When a car is stolen, it is perfect to first report to the police and then continue to inform your car insurance company by filing a claim.
All things being equal, if you are not dealing with a damaged insurance company, you will get a new car from your insurance company to replace the one stolen from you.
But what if your car insurance company after a few weeks or months had replaced your car with a new one and you or the police find it, what happens?
I saw this question about what happens if your stolen car was found after the insurance company had paid for it and decided to discuss it in our blog today.
This really depends on the insurance company and often how long it has been since the vehicle stole and to some extent the value of the vehicle. Everyone has different policies for how to handle a case.
Why you must report to the police when your car is stolen
In principle, there are three important reasons why you need to report the case of car subsidies to the police no matter how cheap you think the car is, or how much money you have in your bank account to replace it.
- This may be one of the requirements required of your insurance company when filing a claim
- Reporting a case of car subsidy to the police helps them to serve justice, prosecute criminals and clean up society. It can even help other car owners stay safe from robbery.
- You may be able to recover your car.
When a car is stolen, the thief does not often bother to change the title for fear of being caught so that they keep driving it that way until the day they are caught and the car is beaten by the police.
In Australia or the United States, for example, when the police recover a stolen car, they return it to the owner unless the insurance company had already informed the police about the car supplement or when you try to defraud them by buying car insurance for it again.
What insurance companies in the US or Australia do when a stolen car They paid for are recovered
From my experience if the vehicle is recovered within a year, the insurance company will probably have it transferred to them or if you buy it back from them (cost may be discounted if it was damaged). During a year, it often depends on the value of the car. Something that still (in condition recovered) has a lot of value they will take the same strategy, because it will reclaim money for the insurance company.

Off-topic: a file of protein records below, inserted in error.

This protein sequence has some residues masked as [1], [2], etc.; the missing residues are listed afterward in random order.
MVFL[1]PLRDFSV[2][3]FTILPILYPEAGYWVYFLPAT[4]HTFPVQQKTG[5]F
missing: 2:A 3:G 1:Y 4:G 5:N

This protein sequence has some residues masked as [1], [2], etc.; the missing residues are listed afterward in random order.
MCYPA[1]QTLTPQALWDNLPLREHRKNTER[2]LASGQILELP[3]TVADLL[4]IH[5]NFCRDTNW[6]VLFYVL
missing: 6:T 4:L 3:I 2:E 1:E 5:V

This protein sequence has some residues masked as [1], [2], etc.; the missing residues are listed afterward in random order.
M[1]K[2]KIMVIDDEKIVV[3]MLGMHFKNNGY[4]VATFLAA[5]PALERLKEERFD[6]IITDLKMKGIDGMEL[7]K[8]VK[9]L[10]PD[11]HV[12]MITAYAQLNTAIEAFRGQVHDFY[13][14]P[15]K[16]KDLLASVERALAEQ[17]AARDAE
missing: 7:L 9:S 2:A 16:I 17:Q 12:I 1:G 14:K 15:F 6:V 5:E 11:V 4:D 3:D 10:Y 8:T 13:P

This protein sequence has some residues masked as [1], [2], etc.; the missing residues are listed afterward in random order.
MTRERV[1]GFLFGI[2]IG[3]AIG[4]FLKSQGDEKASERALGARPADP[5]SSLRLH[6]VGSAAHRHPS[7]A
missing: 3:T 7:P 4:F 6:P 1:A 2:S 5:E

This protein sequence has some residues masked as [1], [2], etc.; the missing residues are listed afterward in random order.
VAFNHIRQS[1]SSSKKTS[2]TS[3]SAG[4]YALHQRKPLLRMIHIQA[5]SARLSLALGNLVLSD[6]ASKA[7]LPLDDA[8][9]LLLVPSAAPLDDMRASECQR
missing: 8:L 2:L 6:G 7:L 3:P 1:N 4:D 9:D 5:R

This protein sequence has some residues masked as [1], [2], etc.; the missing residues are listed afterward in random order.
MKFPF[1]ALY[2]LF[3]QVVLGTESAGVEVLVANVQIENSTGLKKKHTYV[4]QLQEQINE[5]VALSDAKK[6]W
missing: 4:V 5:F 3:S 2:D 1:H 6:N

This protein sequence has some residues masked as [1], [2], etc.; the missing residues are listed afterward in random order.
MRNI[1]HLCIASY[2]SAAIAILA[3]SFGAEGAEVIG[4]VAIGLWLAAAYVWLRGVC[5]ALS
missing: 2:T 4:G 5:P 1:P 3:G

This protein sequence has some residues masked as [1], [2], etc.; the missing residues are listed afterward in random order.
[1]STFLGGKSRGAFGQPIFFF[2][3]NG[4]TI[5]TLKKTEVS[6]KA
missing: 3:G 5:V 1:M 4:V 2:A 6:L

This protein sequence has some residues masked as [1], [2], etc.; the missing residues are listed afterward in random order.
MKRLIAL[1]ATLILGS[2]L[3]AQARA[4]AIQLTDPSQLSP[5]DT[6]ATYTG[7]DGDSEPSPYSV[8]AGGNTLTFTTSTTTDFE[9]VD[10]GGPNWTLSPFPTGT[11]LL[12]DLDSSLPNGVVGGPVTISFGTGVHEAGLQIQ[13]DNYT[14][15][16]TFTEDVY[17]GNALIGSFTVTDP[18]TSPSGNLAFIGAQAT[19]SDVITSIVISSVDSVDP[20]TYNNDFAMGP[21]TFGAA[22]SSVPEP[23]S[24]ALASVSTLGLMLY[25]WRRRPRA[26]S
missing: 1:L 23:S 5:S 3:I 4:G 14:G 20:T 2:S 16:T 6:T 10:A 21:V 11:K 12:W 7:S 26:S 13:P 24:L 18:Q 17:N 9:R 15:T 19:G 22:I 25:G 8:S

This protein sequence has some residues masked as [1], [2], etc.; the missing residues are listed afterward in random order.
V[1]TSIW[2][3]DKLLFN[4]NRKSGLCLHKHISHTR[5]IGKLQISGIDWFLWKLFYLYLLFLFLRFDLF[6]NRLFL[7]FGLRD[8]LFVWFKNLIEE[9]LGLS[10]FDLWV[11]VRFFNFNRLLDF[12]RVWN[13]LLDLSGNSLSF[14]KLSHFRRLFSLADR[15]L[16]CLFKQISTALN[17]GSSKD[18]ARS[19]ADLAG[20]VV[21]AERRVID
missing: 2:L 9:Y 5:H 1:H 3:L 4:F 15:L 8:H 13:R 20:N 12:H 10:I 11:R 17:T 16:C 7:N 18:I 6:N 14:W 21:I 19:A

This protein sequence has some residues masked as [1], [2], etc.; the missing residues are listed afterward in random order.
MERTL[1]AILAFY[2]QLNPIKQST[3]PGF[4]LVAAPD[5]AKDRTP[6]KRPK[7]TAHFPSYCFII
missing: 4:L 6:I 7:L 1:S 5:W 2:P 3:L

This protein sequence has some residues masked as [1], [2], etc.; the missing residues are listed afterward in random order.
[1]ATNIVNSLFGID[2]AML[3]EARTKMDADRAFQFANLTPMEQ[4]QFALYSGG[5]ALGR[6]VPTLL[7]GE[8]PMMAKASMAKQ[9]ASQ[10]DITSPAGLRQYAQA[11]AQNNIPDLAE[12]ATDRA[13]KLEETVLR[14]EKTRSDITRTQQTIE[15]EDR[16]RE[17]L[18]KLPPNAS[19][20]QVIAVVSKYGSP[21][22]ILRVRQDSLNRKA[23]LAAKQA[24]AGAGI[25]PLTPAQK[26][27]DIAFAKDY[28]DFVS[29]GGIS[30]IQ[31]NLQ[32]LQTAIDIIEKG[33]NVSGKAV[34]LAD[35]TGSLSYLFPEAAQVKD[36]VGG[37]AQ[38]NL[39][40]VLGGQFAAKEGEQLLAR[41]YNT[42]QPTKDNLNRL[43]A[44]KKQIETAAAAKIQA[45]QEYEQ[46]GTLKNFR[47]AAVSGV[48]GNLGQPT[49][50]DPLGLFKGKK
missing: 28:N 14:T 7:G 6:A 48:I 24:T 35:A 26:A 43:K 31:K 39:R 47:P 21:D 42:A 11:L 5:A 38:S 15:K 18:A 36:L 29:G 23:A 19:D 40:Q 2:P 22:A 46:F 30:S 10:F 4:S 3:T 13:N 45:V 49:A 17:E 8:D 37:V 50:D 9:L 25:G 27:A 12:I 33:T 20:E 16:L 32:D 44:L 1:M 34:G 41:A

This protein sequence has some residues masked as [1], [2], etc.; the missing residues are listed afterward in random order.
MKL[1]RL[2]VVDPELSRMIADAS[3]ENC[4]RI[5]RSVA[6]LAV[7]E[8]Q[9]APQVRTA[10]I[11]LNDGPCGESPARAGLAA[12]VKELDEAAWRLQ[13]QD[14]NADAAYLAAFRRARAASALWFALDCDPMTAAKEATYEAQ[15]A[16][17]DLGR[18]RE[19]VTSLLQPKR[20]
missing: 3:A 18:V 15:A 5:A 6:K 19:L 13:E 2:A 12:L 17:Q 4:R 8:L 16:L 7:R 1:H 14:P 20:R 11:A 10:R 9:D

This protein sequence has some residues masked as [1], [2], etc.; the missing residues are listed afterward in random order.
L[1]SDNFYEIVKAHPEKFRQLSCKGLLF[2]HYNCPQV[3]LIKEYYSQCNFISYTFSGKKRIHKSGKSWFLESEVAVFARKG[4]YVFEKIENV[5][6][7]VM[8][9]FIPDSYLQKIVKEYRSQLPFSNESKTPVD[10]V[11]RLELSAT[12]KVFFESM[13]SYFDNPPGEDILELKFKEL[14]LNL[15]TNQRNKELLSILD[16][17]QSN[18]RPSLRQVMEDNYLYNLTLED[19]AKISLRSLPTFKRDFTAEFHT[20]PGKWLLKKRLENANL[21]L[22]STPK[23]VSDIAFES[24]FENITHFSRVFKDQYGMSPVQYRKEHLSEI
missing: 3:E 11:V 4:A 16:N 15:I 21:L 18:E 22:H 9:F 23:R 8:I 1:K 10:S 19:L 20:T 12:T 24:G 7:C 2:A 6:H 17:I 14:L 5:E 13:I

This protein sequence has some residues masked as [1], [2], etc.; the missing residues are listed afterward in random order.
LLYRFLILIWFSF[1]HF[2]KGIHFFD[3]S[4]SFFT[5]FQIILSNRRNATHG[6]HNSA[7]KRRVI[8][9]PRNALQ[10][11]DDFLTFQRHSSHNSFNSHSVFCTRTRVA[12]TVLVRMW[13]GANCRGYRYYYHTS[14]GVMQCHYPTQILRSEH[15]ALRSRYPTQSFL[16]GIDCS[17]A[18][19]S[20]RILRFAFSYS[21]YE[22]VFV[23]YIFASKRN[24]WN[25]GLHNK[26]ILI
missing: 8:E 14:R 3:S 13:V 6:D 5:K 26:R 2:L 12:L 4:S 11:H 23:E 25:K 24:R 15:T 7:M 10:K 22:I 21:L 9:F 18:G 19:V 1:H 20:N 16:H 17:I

The complexity comes from the fact that they probably wrote the car from their books and there is more paperwork and implications (simply read more cost) for the insurance company. Thus, if there is not enough value in the vehicle for them to be able to recover it, they may simply not want to deal with it.
Once they have written about it, it is considered "disposed of" in their books … if it ends up in a garbage can or in your hands is really not relevant at that time, it only matters if getting the car back can enough money for the insurance company to make the extra effort worthwhile.
Give the recovered car to the insurer
Depending on what state you are in, the value of the car and how long it has been Before it was recovered, your car insurance company may want you to buy back the car or lose it entirely to the insurer.
In Australia, for example, you can get your insurance claim paid in full if your car is stolen without necessarily getting proof from the police. But once the car has been recovered, you must not touch it as it is now the property of the insurance company.